Editor’s Note: A Change Could Do You Good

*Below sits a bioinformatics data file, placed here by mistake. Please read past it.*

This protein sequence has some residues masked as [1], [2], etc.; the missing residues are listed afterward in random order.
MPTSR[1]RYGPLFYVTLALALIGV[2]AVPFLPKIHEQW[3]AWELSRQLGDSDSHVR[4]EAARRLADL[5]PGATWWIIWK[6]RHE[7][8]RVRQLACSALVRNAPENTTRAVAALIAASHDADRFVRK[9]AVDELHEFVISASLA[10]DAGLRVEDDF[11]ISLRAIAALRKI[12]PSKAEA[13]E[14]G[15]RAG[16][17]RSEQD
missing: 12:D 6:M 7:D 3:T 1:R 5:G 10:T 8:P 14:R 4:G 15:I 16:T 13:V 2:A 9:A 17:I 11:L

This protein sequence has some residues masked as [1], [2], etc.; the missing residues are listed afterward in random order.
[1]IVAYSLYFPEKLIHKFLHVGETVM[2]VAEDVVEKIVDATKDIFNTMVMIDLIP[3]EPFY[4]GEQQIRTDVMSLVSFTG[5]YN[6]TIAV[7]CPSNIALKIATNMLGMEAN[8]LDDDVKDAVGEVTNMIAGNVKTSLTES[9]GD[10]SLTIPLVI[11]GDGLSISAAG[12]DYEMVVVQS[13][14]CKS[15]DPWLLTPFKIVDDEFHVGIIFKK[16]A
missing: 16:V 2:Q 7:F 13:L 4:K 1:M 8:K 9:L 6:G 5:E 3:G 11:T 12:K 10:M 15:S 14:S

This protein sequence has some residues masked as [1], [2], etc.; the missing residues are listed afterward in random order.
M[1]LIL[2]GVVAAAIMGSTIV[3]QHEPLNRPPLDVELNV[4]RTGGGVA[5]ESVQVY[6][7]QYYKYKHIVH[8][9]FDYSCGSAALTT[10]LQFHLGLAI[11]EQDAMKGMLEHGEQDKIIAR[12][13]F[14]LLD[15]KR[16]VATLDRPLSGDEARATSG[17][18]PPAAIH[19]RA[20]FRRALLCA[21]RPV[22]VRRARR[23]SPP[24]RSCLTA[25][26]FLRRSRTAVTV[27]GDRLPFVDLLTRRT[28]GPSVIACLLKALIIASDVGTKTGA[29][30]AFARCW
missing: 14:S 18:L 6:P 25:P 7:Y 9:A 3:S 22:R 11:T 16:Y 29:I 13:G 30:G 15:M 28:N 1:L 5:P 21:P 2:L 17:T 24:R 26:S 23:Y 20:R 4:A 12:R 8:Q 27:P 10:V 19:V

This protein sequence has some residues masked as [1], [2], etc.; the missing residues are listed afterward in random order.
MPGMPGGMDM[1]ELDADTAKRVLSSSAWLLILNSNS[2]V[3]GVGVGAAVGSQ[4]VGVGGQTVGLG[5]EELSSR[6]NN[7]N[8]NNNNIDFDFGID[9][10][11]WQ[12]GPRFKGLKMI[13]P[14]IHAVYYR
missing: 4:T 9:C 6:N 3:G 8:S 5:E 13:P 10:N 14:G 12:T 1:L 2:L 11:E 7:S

By Diana Mosher, Editor-in-ChiefYesterday President Barack Obama unveiled a plan to help the small business sector deal with the current credit crisis. Small businesses generate about 70 percent of new job growth every year, but even enterprises with good credit histories are having trouble obtaining capital to expand or meet costs. Acknowledging the critical role that small businesses will play in the economic recovery, President Obama announced that the Treasury Department will spend up to $15 billion to boost lending to small businesses.  For full details click here.Credit worries aside, small businesses are sometimes envied for their ability to be agile and to change the game plan to respond to market conditions. Whether you manage one apartment community or 20, an agile strategy can make all the difference in how you weather adversity and emerge stronger than before from the downturn. Now’s the time to take a careful look at what you’re doing, why you’re doing it and the processes your team has in place to achieve your common objectives.Agility can be fostered in companies of all sizes. MHN recently talked to three giants of the industry who have implemented changes quickly as they steer their enterprises through these uncertain times. Investment in technology that renters want emerged as an actionable objective along with restructuring and the desire to focus on core competencies.“We’re looking forward strategically, and we’re selectively trimming our overhead to reflect the realities of the next few years and the opportunities beyond,” W. Dean Henry, President, Legacy Partners Residential Inc., told MHN. “We have reduced our payroll by about 30 percent in the past six months in an effort to evolve back into a property and asset management company and exit the development acquisition model we have pursued for the past 10-15 years. I believe we will be more profitable as a result.” MHN also talked to Jeffrey Friedman, President and CEO of Associated Estates Realty Corp. and Tom Bozzuto, Co-Founder and CEO of The Bozzuto Group. Click here to read the article. Just as important as agility is the ability to recognize ideas that are working in other industries—and experiment with them in the multifamily sector. For example, Trillium was inspired by the hospitality sector when outfitting a series of “Great Rooms” at their Arizona communities. Click here to read MHN’s coverage of this concept.These forward-thinking common areas extend renters’ living space dramatically and offer the social experience that Gen X and Gen Y residents crave. Most importantly for Trillium, it has a new marketing tool with which to set itself apart from other brands in its market. What are you doing to differentiate your property, attract and retain residents? Please drop me a line at Diana.mosher@nielsen.com and we’ll share your story with MHN’s readers. A change (in game plan) could do you good.